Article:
Professor Mitchison builds on earlier work to attempt a narrative account of the operation of the Poor Law throughout this period. Scottish Poor Law statutes, as is widely known, were usually dead letters and Professor Mitchison carefully and effectively re-creates the story of provision for the poor, largely from the very slender empirical resources provided in surviving kirk sessions records. In the 16th and early 17th centuries, aristocratic power and independence rendered the emergence of any national system of relief impractical. As church and government controls slowly increased from the mid-17th century, so more parishes began to make tolerably effective rate assessments on landowners for the relief of poverty. This process was greatly hastened by responses to the famines of the 1690s.

A clear south-north divide emerged, since few Highland parishes were known to have implemented these assessments. No Scottish system of poor relief was possible until the passing of the Poor Law of 1845. The extent to which charities, kinship and neighbourhood support made good the difference in northern parishes where assessments were not made must remain a matter of conjecture. Despite Scottish support, especially by clergymen, for attacks on the creaking and increasingly expensive English Poor Law at the end of the 18th century, the strong balance of probabilities is that the Scottish poor received less inhuman treatment in the south, where rate assessments were by then normal.

The two chapters on exclusively Scottish themes are impressive. Devine’s account of social displacements in the 17th and 18th centuries uses the term ‘lowland clearances’ to describe the process, familiar in some of its aspects to students of English agricultural history, whereby smallholders became landless under the combined pressures of conversion from small arable farms to large-scale pastoralism in the early 18th century, of the ending of multiple tenancies as a result of the concentration of land in fewer hands, and of the disappearance of the large group of ‘subtenants’, often craftsmen with families engaged in subsistence farming. The dispossession, over time, was very substantial and Devine attempts to explain why it was effected with so much less resistance than the Highland Clearances encountered. Stress is laid more on the earlier stratification of Lowland society than on the supposedly shorter and sharper shock administered to the Highlands. Dr Dodgshon does not deny the enormous problems of lack of evidence confronting scholars attempting to understand the clan system. Drawing on recent work in social anthropology, he enters a cogent plea for the clans to be seen, not as archaic groups of extended kin but as complex organisms with kinship developing in different ways against a background of limited resources – control over which in Highland society was crucial for clan chiefs.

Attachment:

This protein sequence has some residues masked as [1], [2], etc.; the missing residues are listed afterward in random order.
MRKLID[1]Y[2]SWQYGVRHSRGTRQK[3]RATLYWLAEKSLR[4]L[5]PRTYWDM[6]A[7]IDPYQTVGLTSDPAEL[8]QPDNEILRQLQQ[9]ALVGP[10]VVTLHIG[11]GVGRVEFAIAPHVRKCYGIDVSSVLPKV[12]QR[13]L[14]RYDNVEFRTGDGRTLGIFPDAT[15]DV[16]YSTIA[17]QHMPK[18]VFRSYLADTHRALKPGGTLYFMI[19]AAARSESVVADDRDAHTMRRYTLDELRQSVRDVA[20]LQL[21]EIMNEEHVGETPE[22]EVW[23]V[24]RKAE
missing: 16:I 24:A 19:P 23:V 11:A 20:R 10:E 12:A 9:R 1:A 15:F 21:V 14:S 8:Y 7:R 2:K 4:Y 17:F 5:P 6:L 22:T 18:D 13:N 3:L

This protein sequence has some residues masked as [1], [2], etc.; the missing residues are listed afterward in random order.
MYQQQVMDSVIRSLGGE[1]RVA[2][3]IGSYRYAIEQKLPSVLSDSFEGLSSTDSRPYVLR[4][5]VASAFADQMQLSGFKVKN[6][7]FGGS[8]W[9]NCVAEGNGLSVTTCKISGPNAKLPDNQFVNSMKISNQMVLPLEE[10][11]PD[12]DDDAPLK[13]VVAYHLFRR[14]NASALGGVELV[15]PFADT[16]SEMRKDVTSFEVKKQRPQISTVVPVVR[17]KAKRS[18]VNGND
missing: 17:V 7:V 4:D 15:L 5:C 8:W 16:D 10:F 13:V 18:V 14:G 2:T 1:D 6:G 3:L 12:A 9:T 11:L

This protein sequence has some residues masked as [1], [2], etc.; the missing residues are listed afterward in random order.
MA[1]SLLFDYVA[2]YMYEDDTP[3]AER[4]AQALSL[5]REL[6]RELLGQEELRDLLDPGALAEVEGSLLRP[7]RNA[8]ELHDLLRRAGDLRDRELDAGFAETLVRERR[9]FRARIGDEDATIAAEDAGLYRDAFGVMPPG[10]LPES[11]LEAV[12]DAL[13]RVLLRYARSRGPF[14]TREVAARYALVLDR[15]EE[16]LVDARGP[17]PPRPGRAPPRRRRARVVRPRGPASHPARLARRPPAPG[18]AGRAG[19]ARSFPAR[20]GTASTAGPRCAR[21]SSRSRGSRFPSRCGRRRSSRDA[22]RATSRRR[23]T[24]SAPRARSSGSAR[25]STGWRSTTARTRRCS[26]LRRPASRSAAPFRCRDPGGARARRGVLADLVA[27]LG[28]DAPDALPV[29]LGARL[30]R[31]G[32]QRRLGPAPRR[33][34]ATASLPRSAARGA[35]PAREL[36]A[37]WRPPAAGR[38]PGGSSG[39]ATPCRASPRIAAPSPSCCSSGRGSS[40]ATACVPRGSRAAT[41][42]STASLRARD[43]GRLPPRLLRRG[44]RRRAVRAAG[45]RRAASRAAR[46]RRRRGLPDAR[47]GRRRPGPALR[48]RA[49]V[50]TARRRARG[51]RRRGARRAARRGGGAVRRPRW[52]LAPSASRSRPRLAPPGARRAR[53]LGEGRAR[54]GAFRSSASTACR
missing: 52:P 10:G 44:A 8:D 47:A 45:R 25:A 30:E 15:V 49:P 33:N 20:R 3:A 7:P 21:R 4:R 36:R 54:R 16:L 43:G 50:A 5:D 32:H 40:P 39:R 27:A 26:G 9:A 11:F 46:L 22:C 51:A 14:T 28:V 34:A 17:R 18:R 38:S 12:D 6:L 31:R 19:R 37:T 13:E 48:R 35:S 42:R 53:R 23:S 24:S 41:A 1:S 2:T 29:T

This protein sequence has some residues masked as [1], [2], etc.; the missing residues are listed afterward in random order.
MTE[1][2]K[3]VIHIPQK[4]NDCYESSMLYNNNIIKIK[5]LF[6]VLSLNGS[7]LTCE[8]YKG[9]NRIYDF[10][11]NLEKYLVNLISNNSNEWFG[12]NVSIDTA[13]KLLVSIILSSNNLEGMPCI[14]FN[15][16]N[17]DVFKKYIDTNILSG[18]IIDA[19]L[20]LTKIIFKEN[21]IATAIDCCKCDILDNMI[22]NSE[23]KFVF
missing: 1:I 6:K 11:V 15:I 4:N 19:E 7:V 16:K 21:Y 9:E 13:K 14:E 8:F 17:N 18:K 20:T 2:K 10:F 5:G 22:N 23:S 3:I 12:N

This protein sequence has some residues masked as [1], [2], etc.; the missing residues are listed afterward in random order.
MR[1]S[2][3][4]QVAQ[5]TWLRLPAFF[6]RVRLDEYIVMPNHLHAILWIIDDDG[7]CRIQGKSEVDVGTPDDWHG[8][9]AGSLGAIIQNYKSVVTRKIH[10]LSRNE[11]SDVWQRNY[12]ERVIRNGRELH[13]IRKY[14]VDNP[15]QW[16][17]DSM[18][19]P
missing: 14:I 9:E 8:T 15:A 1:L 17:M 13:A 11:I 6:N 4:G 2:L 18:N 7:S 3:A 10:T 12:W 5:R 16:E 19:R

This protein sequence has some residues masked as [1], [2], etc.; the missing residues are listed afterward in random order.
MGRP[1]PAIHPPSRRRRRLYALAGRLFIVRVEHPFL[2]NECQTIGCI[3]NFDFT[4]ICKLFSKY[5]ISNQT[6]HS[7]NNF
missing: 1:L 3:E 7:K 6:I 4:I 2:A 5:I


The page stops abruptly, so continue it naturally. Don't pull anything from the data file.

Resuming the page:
The book suffers from few of the usual disadvantages in edited collections. Not many of the authors are natural stylists and too many offerings are densely and craggily written. All, however, repay the close study they need. The pieces are consistently strong and the book, printed (praise be) with footnotes at the end of the page, greatly enhances our understanding of Scottish society in the Early Modern period.

The editors are to be congratulated on bringing the fruits of so much effective scholarship to a wide audience and on their imaginative commissioning. It is to be hoped that readership for Houston and Whyte will be as much English and Welsh as Scottish, since most of the essays here are significant contributions to British history.